About Footnoting History
Footnoting History is a bi-weekly podcast series dedicated to overlooked, popularly unknown, and exciting stories plucked from the footnotes of history. For further reading suggestions, information about our hosts, our complete episode archive, and more visit us at FootnotingHistory.com!
(Kristin) In 1800, Levi Weeks was accused of the murder of Elma Sands in New York City and throwing her body down a well. His defense team included Henry Livingston, Aaron Burr, and Alexander Hamilton. His is the first murder trial in the United States to have a recorded transcript … but there are still many unanswered questions as to what happened the night of December 22, 1799. Join Kristin as she looks at the most sensational trial of the new 19th century this week on Footnoting History!
(Christine) In January of 1829, a widow named Margaret O'Neale Timberlake married John Eaton, a United States Senator with his star on the rise. Inspired by the suggestion of a Footnoting History listener, Christine uses this episode to dive into the details of her life, including the marriage that caused tempers to flare in President Andrew Jackson’s Cabinet and the lesser-discussed drama of her later years.
(Samantha) Often it is hard to get any sense of what life was like in the past. This week, Sam will take you into the Norwich Leet Roll of 1288. This local court record that listed fines for everyday transgressions provides unique insights to the lived experience in a medieval city. Join her to consider the social realities that it exposes.
(Christine, Kristin, Josh, Lucy, Samantha) It's our birthday! Footnoting History first launched in February of 2013. To celebrate turning ten, all of our current hosts (yes, all!) picked out their favorite historical footnotes to share. This episode contains anecdotes from a variety of centuries covering things like music, fruit, medieval royalty, and presidential inaugurations. We hope you'll enjoy them as much as we do.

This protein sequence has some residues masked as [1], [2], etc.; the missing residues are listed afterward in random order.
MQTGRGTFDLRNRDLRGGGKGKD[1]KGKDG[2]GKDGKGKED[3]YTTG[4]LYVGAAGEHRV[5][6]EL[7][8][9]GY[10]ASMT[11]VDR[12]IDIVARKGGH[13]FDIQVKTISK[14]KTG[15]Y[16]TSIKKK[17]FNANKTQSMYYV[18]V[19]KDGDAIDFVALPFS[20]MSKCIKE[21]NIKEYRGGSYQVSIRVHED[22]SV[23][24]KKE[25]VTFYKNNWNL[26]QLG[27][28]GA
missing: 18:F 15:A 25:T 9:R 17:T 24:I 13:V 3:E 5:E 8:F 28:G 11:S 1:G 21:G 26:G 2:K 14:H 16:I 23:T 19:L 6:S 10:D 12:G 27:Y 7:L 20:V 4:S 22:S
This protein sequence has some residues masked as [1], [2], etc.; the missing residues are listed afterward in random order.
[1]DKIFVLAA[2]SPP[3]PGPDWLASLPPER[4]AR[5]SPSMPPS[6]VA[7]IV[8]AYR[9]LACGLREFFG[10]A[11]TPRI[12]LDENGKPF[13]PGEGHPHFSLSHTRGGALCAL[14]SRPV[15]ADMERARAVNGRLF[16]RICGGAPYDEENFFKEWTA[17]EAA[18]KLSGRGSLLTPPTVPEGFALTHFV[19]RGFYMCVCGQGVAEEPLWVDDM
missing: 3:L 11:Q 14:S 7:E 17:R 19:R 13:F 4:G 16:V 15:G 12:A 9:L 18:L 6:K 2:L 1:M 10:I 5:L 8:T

(Lucy) Rebecca Gratz helped to shape the vibrant cultural life of Philadelphia after the Revolutionary War. A second-generation immigrant, she supported artists and public institutions, and pioneered co-ed religious and cultural education for American Jewish children. She lived a remarkable life, and lived long enough to be photographed. She is also sometimes credited with being the real-life prototype for one of the nineteenth century’s most popular heroines, Sir Walter Scott’s Rebecca.
(Josh) It’s POPE NAVY time! When Church leaders gathered at the Council of Vienne in 1311, King Henry II of Cyprus promised Pope Clement V a fleet of ships which would have the purpose of enforcing trade embargoes the papacy had enacted. These trade embargoes aimed to prevent Latin Christians from engaging in trade with Muslims and certain non-Latin Christians. While not built until later in the fourteenth century, the papal fleet appeared in many crusade proposals in the first few decades of that century. Come sail the heretical sea on this voyage of Footnoting History.
(Christine, Kristin) Continuing our look at the career of one of medieval England's most famous knights, Christine and Kristin turn their eyes to William Marshal's older years, including his marriage, his continued association with kings, and that time he was named regent of the kingdom.
(Christine, Kristin) What did a man have to do in the Middle Ages to have many call him 'the greatest knight'? Join Christine and Kristin for their dive into the life of William Marshal, from his beginning as a younger son with few prospects to his place in a royal household.